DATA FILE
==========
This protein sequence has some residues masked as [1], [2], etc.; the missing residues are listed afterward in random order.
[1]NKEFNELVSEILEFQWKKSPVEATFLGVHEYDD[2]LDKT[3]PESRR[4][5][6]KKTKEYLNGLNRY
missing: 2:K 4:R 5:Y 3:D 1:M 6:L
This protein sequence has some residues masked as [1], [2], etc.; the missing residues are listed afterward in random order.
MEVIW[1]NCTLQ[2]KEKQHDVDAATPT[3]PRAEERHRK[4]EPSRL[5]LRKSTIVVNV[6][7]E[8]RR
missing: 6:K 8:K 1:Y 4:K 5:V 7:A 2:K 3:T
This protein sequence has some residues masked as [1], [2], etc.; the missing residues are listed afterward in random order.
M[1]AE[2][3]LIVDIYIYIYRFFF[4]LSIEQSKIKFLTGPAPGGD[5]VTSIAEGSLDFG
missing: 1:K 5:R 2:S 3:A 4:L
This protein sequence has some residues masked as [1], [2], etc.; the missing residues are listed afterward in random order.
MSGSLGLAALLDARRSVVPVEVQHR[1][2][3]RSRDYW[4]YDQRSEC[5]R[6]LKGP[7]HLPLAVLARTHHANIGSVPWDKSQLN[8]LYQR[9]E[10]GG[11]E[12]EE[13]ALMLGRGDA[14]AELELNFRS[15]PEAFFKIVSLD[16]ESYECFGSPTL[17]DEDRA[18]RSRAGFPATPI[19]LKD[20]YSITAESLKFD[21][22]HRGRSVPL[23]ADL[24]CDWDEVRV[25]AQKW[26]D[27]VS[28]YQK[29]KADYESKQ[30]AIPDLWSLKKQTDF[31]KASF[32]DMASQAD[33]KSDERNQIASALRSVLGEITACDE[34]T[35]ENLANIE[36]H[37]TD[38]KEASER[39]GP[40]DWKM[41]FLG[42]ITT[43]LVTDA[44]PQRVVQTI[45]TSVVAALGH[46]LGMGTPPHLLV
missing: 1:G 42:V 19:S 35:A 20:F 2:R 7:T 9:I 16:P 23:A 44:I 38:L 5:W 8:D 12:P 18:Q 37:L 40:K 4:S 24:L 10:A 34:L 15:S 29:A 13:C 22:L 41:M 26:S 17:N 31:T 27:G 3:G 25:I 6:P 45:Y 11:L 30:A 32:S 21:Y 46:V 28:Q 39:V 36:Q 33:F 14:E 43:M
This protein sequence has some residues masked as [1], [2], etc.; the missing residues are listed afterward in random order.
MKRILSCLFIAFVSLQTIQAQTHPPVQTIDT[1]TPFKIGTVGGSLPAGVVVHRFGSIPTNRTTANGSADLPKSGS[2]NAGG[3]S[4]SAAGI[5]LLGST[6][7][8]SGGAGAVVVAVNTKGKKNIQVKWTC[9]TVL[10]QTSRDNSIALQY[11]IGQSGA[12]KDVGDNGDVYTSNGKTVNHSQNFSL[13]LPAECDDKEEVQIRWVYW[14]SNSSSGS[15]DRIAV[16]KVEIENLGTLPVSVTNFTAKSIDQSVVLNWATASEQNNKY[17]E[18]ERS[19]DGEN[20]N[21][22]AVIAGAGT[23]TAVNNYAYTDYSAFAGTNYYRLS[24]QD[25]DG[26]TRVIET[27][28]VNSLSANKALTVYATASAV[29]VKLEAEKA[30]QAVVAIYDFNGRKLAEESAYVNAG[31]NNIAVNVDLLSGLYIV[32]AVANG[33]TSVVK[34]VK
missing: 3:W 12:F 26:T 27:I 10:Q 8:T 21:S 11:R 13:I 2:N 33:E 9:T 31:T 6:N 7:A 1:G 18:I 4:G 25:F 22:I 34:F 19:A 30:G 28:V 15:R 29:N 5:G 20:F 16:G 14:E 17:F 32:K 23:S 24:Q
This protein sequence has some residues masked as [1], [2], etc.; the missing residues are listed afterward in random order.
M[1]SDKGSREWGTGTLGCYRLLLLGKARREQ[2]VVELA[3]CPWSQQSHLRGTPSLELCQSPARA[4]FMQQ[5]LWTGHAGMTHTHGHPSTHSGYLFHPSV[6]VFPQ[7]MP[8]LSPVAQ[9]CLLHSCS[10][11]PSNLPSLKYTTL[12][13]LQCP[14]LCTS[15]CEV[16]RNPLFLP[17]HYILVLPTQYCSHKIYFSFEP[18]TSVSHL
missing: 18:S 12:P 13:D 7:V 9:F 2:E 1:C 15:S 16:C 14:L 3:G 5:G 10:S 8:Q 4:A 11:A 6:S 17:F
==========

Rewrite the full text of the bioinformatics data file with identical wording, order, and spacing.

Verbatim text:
This protein sequence has some residues masked as [1], [2], etc.; the missing residues are listed afterward in random order.
[1]NKEFNELVSEILEFQWKKSPVEATFLGVHEYDD[2]LDKT[3]PESRR[4][5][6]KKTKEYLNGLNRY
missing: 2:K 4:R 5:Y 3:D 1:M 6:L
This protein sequence has some residues masked as [1], [2], etc.; the missing residues are listed afterward in random order.
MEVIW[1]NCTLQ[2]KEKQHDVDAATPT[3]PRAEERHRK[4]EPSRL[5]LRKSTIVVNV[6][7]E[8]RR
missing: 6:K 8:K 1:Y 4:K 5:V 7:A 2:K 3:T
This protein sequence has some residues masked as [1], [2], etc.; the missing residues are listed afterward in random order.
M[1]AE[2][3]LIVDIYIYIYRFFF[4]LSIEQSKIKFLTGPAPGGD[5]VTSIAEGSLDFG
missing: 1:K 5:R 2:S 3:A 4:L
This protein sequence has some residues masked as [1], [2], etc.; the missing residues are listed afterward in random order.
MSGSLGLAALLDARRSVVPVEVQHR[1][2][3]RSRDYW[4]YDQRSEC[5]R[6]LKGP[7]HLPLAVLARTHHANIGSVPWDKSQLN[8]LYQR[9]E[10]GG[11]E[12]EE[13]ALMLGRGDA[14]AELELNFRS[15]PEAFFKIVSLD[16]ESYECFGSPTL[17]DEDRA[18]RSRAGFPATPI[19]LKD[20]YSITAESLKFD[21][22]HRGRSVPL[23]ADL[24]CDWDEVRV[25]AQKW[26]D[27]VS[28]YQK[29]KADYESKQ[30]AIPDLWSLKKQTDF[31]KASF[32]DMASQAD[33]KSDERNQIASALRSVLGEITACDE[34]T[35]ENLANIE[36]H[37]TD[38]KEASER[39]GP[40]DWKM[41]FLG[42]ITT[43]LVTDA[44]PQRVVQTI[45]TSVVAALGH[46]LGMGTPPHLLV
missing: 1:G 42:V 19:S 35:A 20:F 2:R 7:T 9:I 16:P 23:A 44:I 38:L 5:W 8:D 12:P 18:Q 37:L 40:K 4:S 24:L 10:A 34:L 15:S 29:A 13:C 22:L 41:M 26:S 17:N 31:T 27:G 3:G 25:I 6:P 45:Y 11:L 30:A 32:S 21:Y 46:V 28:Q 39:V 36:Q 33:F 14:E 43:M
This protein sequence has some residues masked as [1], [2], etc.; the missing residues are listed afterward in random order.
MKRILSCLFIAFVSLQTIQAQTHPPVQTIDT[1]TPFKIGTVGGSLPAGVVVHRFGSIPTNRTTANGSADLPKSGS[2]NAGG[3]S[4]SAAGI[5]LLGST[6][7][8]SGGAGAVVVAVNTKGKKNIQVKWTC[9]TVL[10]QTSRDNSIALQY[11]IGQSGA[12]KDVGDNGDVYTSNGKTVNHSQNFSL[13]LPAECDDKEEVQIRWVYW[14]SNSSSGS[15]DRIAV[16]KVEIENLGTLPVSVTNFTAKSIDQSVVLNWATASEQNNKY[17]E[18]ERS[19]DGEN[20]N[21][22]AVIAGAGT[23]TAVNNYAYTDYSAFAGTNYYRLS[24]QD[25]DG[26]TRVIET[27][28]VNSLSANKALTVYATASAV[29]VKLEAEKA[30]QAVVAIYDFNGRKLAEESAYVNAG[31]NNIAVNVDLLSGLYIV[32]AVANG[33]TSVVK[34]VK
missing: 3:W 12:F 26:T 27:I 10:Q 8:T 21:S 11:R 13:I 2:N 33:E 9:T 31:T 6:N 7:A 1:G 18:I 4:G 25:F 22:I 34:F 19:A 30:G 28:V 15:R 29:N 5:G 20:F 16:G 14:E 17:F 32:K 23:S 24:Q
This protein sequence has some residues masked as [1], [2], etc.; the missing residues are listed afterward in random order.
M[1]SDKGSREWGTGTLGCYRLLLLGKARREQ[2]VVELA[3]CPWSQQSHLRGTPSLELCQSPARA[4]FMQQ[5]LWTGHAGMTHTHGHPSTHSGYLFHPSV[6]VFPQ[7]MP[8]LSPVAQ[9]CLLHSCS[10][11]PSNLPSLKYTTL[12][13]LQCP[14]LCTS[15]CEV[16]RNPLFLP[17]HYILVLPTQYCSHKIYFSFEP[18]TSVSHL
missing: 18:S 12:P 13:D 7:V 9:F 2:E 1:C 15:S 16:C 14:L 3:G 5:G 10:S 8:Q 4:A 11:A 6:S 17:F